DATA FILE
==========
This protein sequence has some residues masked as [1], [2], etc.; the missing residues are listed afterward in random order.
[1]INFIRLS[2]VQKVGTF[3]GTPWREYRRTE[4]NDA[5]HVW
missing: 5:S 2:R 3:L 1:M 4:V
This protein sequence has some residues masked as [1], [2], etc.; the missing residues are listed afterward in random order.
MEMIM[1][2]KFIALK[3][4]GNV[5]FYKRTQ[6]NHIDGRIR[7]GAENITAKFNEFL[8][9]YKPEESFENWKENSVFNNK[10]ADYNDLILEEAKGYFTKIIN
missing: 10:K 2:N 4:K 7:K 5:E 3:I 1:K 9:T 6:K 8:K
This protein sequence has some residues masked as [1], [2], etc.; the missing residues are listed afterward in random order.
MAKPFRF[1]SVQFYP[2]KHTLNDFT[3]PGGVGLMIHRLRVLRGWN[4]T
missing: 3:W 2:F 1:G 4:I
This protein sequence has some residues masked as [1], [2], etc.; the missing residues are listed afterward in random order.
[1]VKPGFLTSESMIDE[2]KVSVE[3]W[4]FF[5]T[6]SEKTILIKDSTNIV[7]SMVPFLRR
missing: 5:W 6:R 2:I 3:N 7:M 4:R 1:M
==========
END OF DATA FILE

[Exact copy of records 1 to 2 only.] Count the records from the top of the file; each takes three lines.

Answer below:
This protein sequence has some residues masked as [1], [2], etc.; the missing residues are listed afterward in random order.
[1]INFIRLS[2]VQKVGTF[3]GTPWREYRRTE[4]NDA[5]HVW
missing: 5:S 2:R 3:L 1:M 4:V
This protein sequence has some residues masked as [1], [2], etc.; the missing residues are listed afterward in random order.
MEMIM[1][2]KFIALK[3][4]GNV[5]FYKRTQ[6]NHIDGRIR[7]GAENITAKFNEFL[8][9]YKPEESFENWKENSVFNNK[10]ADYNDLILEEAKGYFTKIIN
missing: 10:K 2:N 4:K 7:K 5:E 3:I 1:K 9:T 6:K 8:K